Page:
What’s wrong with the World’s pension systems today?
Living longer should be perceived as a dream-come-true and as great achievement, but instead it is perceived as a “Longevity risk” and as a problem. How come the cure for cancer be perceived as a condition in need of cure?
Time to reverse the course to welfare state, and move on finally to Laissez-faire.“Longevity risk, the chance that people will live longer than expected, is potentially very expensive. Never mind the dramatic impact of a cure for cancer: adding an extra year to the average lifespan increases the world’s pension bill by 4%, or around $1 trillion, according to the IMF.”
There are two good developments in the article to go along the otherwise shortsighted, narrow-minded text:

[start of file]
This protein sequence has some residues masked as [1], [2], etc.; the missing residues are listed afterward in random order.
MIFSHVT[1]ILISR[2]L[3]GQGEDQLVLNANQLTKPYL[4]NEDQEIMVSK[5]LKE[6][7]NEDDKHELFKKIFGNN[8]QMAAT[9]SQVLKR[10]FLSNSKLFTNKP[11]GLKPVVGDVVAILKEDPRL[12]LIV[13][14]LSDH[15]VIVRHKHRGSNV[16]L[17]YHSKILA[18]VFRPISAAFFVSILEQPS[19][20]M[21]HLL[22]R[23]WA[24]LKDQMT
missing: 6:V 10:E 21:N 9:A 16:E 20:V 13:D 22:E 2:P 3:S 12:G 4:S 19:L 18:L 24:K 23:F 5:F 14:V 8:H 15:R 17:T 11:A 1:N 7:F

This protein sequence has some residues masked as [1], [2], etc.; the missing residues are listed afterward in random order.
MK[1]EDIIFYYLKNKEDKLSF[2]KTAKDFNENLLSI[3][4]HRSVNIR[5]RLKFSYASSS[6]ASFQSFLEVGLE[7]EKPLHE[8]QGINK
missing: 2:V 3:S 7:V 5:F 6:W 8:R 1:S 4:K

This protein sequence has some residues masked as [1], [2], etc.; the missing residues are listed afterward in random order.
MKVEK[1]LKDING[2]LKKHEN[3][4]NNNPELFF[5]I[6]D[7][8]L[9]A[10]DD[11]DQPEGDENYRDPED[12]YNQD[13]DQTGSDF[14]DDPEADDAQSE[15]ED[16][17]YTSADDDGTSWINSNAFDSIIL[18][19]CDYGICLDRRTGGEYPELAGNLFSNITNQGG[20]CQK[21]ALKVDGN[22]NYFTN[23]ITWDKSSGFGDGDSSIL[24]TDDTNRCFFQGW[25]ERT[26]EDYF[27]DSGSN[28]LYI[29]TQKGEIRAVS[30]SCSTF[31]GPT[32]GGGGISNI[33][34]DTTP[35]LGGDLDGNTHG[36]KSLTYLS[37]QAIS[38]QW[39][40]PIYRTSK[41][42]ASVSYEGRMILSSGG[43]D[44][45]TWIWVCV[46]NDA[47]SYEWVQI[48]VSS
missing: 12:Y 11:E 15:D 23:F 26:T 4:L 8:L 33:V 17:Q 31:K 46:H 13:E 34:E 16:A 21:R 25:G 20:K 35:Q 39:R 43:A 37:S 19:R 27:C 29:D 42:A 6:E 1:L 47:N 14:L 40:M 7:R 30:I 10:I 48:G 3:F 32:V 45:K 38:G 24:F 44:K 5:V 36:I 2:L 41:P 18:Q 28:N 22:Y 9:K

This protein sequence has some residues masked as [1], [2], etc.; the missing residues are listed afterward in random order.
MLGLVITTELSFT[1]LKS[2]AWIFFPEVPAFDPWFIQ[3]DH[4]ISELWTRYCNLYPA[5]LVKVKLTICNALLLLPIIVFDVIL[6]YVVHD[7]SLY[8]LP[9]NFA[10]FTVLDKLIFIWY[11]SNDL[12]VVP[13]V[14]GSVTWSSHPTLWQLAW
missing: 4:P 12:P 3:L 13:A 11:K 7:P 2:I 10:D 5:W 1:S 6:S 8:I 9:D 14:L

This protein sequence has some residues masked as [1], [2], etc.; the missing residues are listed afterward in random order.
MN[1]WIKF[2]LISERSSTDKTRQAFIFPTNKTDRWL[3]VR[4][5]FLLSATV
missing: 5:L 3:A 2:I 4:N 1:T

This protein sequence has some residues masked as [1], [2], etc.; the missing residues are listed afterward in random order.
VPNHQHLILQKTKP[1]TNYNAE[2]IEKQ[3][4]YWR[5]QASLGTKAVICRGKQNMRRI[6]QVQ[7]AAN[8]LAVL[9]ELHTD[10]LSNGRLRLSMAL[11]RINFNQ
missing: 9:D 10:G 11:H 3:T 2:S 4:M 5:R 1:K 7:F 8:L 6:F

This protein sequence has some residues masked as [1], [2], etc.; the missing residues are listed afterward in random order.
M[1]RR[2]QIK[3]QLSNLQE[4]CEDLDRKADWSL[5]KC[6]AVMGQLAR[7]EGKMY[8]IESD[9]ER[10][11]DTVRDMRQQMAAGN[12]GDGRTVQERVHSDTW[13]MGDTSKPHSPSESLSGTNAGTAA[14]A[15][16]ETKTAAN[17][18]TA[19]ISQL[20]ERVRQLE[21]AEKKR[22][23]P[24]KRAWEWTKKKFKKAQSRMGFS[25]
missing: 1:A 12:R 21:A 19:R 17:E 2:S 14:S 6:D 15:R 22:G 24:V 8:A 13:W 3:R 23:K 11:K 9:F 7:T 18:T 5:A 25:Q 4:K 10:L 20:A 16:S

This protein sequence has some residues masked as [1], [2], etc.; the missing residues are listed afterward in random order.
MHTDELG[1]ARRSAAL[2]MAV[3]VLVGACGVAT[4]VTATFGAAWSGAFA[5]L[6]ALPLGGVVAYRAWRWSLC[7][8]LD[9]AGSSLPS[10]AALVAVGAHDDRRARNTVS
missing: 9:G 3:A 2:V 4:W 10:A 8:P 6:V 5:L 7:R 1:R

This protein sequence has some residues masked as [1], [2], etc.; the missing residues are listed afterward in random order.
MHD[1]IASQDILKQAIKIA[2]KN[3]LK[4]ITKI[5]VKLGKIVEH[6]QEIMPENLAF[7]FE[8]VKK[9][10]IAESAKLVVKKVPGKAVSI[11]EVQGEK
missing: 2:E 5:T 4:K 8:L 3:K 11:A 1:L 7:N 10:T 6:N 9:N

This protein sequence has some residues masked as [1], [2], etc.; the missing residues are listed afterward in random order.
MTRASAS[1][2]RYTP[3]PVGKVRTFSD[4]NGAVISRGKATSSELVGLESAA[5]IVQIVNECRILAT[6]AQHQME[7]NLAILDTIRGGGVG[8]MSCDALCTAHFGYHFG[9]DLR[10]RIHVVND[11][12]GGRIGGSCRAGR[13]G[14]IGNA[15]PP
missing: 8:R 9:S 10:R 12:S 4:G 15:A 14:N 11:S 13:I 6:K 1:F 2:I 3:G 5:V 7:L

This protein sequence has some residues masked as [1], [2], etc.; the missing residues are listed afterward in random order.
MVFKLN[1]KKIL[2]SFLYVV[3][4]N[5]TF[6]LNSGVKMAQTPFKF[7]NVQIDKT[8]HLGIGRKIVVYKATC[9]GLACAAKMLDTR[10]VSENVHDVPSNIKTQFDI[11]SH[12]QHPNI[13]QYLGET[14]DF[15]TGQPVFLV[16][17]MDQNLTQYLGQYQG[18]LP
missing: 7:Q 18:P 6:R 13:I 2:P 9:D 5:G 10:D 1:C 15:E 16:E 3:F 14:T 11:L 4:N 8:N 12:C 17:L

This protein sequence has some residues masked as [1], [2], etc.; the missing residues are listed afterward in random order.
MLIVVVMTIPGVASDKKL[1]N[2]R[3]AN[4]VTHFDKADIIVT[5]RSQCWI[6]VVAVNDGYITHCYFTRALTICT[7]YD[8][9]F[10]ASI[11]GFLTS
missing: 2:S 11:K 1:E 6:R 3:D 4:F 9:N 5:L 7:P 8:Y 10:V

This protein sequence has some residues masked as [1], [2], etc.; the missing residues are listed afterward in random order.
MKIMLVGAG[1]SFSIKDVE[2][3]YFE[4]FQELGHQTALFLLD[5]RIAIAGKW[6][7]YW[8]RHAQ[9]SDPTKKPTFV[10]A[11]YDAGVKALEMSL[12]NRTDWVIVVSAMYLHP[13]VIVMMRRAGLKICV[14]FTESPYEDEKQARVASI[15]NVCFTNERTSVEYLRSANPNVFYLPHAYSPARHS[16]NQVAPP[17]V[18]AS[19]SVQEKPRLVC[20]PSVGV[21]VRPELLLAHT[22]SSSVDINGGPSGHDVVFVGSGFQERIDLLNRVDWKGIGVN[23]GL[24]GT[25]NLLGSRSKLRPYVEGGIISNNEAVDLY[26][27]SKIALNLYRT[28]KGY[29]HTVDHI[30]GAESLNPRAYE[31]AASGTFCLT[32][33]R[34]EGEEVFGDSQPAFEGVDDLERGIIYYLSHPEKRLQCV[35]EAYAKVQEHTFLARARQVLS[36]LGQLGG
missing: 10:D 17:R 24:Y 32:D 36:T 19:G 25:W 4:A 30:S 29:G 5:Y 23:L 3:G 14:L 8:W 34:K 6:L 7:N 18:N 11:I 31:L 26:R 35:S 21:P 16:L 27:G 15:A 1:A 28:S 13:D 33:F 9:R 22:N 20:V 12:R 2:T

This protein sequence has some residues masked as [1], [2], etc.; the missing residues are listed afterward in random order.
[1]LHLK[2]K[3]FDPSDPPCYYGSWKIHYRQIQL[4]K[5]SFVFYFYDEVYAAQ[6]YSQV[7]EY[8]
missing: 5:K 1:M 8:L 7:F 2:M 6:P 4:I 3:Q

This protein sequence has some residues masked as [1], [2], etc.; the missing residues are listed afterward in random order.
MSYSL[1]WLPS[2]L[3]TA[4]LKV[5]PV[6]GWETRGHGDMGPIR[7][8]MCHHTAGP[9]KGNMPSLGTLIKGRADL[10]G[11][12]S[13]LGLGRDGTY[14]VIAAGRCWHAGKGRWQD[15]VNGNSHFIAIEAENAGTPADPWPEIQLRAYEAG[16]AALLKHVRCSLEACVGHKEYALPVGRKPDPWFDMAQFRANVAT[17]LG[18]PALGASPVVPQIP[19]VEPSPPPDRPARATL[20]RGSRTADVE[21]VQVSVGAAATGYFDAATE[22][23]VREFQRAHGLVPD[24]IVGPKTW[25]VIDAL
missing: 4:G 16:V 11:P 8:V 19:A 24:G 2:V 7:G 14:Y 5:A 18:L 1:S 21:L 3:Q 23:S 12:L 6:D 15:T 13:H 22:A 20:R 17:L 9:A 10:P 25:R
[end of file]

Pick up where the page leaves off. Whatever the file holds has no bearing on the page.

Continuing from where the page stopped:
1) There is empirical prove of significant extension of life expectancy – that includes both the actual lifespan period (which has risen more than 15% over the last 33 years) and the people’s perception of longevity exponent (the slope of the expected values has gradually become more than 4 times steeper for the same period).
2) There is a need and as a response – a visible change in the thinking among financial minds. First (speaking about the need for change) the annuities and other ill-fated brainchildren of the Enlightenment have done their due and are expandable. The change will bring us a new set of financial instruments engineered for the exponential (as opposed to linear) finance.